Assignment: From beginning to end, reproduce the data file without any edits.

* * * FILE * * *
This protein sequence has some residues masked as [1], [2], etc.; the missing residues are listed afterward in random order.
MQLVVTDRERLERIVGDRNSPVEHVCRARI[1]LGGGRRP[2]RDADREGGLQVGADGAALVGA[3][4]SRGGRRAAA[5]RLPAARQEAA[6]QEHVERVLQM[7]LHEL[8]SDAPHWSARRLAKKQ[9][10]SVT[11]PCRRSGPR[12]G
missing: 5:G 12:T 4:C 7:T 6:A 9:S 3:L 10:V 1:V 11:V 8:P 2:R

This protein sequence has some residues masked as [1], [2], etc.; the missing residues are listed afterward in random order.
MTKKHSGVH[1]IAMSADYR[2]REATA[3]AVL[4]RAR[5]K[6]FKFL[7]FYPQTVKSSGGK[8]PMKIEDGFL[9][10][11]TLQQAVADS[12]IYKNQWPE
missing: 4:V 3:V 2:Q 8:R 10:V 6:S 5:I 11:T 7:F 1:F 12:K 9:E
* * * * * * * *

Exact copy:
This protein sequence has some residues masked as [1], [2], etc.; the missing residues are listed afterward in random order.
MQLVVTDRERLERIVGDRNSPVEHVCRARI[1]LGGGRRP[2]RDADREGGLQVGADGAALVGA[3][4]SRGGRRAAA[5]RLPAARQEAA[6]QEHVERVLQM[7]LHEL[8]SDAPHWSARRLAKKQ[9][10]SVT[11]PCRRSGPR[12]G
missing: 5:G 12:T 4:C 7:T 6:A 9:S 3:L 10:V 1:V 11:V 8:P 2:R

This protein sequence has some residues masked as [1], [2], etc.; the missing residues are listed afterward in random order.
MTKKHSGVH[1]IAMSADYR[2]REATA[3]AVL[4]RAR[5]K[6]FKFL[7]FYPQTVKSSGGK[8]PMKIEDGFL[9][10][11]TLQQAVADS[12]IYKNQWPE
missing: 4:V 3:V 2:Q 8:R 10:V 6:S 5:I 11:T 7:F 1:F 12:K 9:E